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I think this is why broken people seem to respond to God in a way that others can’t. Whether their brokenness is self-inflicted (by which I mean they have made poor choices) or whether life has just been too cruel, when you’re brought so low that there’s nothing left, you realise how much you need God and how you can’t even stand up without Him. This is why Jesus’ words in the beatitudes are so wonderfully true, although they seem counter-intuitive.

I’m sitting typing with my new Open University textbooks beside me, just about to begin the next module in statistics and probability. The more I learn of statistics, the more I realise how little statisticians actually *know*. But I still fall in love more and more with the numbers and the ‘truths’ they demonstrate. In a way, this mirrors my spiritual life. I’m making no sense(!) but I thank God for all that I have been through because it’s only in darkness that you can see the light. I don’t ask for more suffering and I don’t desire more suffering, but I know that without the suffering I wouldn’t know God and I know that my deepest desire has always been to know Him.

Lord, You are everything. Fill my nothing.

‘You will guard him and keep him in perfect and constant peace whose mind [both its inclination and its character] is stayed on You, because he commits himself to You, leans on You, and hopes confidently in You.

Isaiah 26:3 (Amp)

Contemplative in the Mud

Jerónimos Monastery in Lisbon, Portugal

To be little in his sight is not enough; we must be nothing – this is the foundation upon which he would build… The greater our annihilation, the loftier the building he erects thereon.
Saint Jane Frances de Chantal

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Watch and Pray

‘When it was evening, Jesus and the twelve disciples sat down to eat. During the meal Jesus said, “I tell you, one of you will betray me.”

The disciples were very upset and began to ask him, one after the other, “Surely, Lord, you don’t mean me?”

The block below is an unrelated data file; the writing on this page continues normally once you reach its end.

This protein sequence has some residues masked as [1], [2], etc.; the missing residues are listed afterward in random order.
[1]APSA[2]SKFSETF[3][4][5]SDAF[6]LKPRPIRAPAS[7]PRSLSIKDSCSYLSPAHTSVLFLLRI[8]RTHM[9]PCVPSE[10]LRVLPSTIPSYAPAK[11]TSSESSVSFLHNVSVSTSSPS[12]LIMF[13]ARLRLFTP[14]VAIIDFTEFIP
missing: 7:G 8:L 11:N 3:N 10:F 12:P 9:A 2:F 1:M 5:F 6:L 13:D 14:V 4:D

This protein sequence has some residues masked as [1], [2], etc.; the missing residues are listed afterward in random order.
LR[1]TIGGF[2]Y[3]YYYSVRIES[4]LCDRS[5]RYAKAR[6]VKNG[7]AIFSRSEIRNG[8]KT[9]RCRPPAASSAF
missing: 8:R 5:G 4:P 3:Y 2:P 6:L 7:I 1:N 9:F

Jesus answered, “One who dips his bread in the dish with me will betray me. The Son of Man will die as the Scriptures say he will, but how terrible for that man who will betray the Son of Man! It would have been better for that man if he had never been born!”

Judas, the traitor, spoke up. “Surely, Teacher, you don’t mean me?” he asked.

Jesus answered, “So you say.”

Matthew 26:20-25 (GNT)

He had always loved those in the world who were his own, and he loved them to the very end.

John 13:1b (GNT)

We follow Jesus as he washes the feet of the disciples – even Judas. We follow him as he walks to the garden. We follow him as he falls to his knees and cries out in anguish to his Father. Like the disciples who fell asleep when they were meant to be keeping watch, we too (despite ourselves) fall asleep, become distracted, confused, weary. Like the disciples, it’s not that we don’t love, but that we’re scared. We’re human. But:

‘Betrayal isn’t the end of the story; man’s salvation is.’

From The Little Way of Lent

by Fr. Gary Caster

Forgive me, Lord, for all the times I fall asleep when I should be leaning on you with every inch of my being. Forgive me for all the times my frailty lets you down. I am nothing without you. Thank you for the gift of the Eucharist, for the gift of yourself. Stay with me. Remain here with me, Father, for you are the ground of all my beseeching.

Amen

Vengeance is Mine, Says the Lord

Don’t insist on getting even; that’s not for you to do. “I’ll do the judging,” says God. “I’ll take care of it.”

Romans 12:17-19 (The Message)

For we know Him Who said, Vengeance is Mine [retribution and the meting out of full justice rest with Me]; I will repay [I will exact the compensation], says the Lord. And again, The Lord will judge and determine and solve and settle the cause and cases of His people.

Hebrews 10:30 (Amplified)

 

Jesus wants those who follow him to be clear about why he came… In our celebration of the [Easter] mystery, we not only recall [the reasons Jesus came] but also witness the vengeance [such as that which] Jeremiah longed to see. God does not pick up rocks to stone the wicked: he picks up flesh and blood… and casts his only begotten Son on the earth, not to injure or destroy it, but to bring it life.